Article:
Russian politicians and observers are clearly unhappy with the November 9 announcement by International Monetary Fund Director Michel Camdessus that he plans to leave his post in February of next year. Camdessus is widely seen in Russia as having been very pro-Russian–meaning that for most of his tenure he was lenient with Russia when it came to conditionalities for loans. As Mikhail Zadornov, Russia’s former finance minister and envoy to international financial institutions put it, Camdessus was “personally involved” in Russia-IMF relations and “had personal obligations to Russia.” His resignation, Zadornov said, was “bad news for Russia.” Aleksandr Pochinok, Russia’s tax minister, said that Camdessus “truly wished Russia well” and that his resignation could “complicate” ongoing negotiations with the Fund over the release of aid tranches. However, Aleksandr Livshits, Russia’s envoy to the Group of Seven industrialized powers, said that the IMF was still likely to disburse two tranches, each worth US$640 million, which were supposed to be released in 1999 (Russian agencies, November 10).
A number of Russian observers attributed Camdessus’ relationship with Russia as the key factor behind his decision to step down. A newspaper today quoted former Economics Minister Yevgeny Yasin as saying that “friction” had been growing between the IMF director and both the Clinton administration and the U.S. Congress, over the IMF’s financing program for Russia. Given the United State’s position as the Fund’s major shareholder, Camdessus was essentially forced to announce his resignation, Yasin suggested. As the paper noted, Washington had been pushing the Fund to add new conditions to the disbursal of further tranches from its US$4.5 billion loan, including increased transparency on the part of Russia’s Central Bank and monetary system. Camdessus, meanwhile, believed that one must not “reconsider agreements already reached and… attach additional conditions for the borrower.” The paper also said Camdessus’ position was also undermined by Washington’s “cynical position” prior to last August’s ruble collapse and debt default, when it reportedly forced the Fund to release a multi-billion-dollar loan to the government of then Prime Minister Sergei Kirienko, but then, in essence, put the blame for the default on the Fund (Vedemosti, November 11).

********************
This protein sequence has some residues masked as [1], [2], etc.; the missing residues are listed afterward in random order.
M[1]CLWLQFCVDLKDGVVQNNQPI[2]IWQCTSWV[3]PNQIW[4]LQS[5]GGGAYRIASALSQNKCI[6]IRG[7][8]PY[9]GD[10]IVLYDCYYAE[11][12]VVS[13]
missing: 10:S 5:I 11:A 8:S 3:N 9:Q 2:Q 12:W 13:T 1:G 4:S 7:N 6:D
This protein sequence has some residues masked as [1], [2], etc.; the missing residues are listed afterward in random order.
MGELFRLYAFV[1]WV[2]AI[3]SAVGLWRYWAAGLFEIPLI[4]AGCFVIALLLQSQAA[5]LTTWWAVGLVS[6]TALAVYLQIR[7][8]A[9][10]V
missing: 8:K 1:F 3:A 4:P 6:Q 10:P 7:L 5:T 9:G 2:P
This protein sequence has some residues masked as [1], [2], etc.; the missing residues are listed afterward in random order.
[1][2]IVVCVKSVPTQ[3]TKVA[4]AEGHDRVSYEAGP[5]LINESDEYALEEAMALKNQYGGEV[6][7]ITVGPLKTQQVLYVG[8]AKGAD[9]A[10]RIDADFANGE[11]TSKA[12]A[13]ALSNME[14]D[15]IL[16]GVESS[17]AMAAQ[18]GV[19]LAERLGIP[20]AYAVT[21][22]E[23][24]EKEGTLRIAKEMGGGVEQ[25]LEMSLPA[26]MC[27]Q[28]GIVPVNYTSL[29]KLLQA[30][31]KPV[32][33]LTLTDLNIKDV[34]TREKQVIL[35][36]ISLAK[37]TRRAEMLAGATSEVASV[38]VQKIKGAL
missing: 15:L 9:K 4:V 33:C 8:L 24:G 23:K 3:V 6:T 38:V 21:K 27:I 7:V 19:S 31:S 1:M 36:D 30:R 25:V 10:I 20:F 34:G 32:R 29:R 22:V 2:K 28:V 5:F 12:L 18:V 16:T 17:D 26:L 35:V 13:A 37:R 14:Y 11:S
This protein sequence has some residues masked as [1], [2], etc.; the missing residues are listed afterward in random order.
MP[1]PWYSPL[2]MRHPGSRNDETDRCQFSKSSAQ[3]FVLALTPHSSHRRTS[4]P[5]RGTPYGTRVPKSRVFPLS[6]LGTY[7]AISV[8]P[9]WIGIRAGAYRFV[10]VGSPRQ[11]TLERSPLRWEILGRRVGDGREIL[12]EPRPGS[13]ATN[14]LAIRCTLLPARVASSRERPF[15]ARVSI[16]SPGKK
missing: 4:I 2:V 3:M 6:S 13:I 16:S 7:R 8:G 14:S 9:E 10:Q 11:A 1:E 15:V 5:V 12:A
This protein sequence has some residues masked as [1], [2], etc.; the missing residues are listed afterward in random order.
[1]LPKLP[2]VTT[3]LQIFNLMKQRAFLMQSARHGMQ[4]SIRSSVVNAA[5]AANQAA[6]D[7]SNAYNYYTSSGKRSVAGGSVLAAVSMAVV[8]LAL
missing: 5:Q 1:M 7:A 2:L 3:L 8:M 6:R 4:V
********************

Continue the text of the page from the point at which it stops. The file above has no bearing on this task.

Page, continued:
Another paper attributed Camdessus’ resignation to this past summer’s Bank of New York money laundering scandal (Kommersant, November 11). At the height of the scandal, several Western newspapers quoted anonymous law enforcement officials as saying that several hundreds of million dollars from IMF loans to Russia may have been among the billions allegedly laundered through the Bank of New York. Still other observers yesterday pointed to the scandal involving FIMACO, the Channel Islands offshore company into which Russia’s Central Bank deposited tens of billion of dollars from its hard currency reserves over five years, as being a factor in Camdessus’ resignation. IMF Deputy Director Stanley Fischer said earlier this year that Russia had lied to the Fund in 1996, when it failed to notify it of more than a billion dollars that had been placed with FIMACO (NTV, November 10).
STRATEGIC AVIATION GETS A BOOST.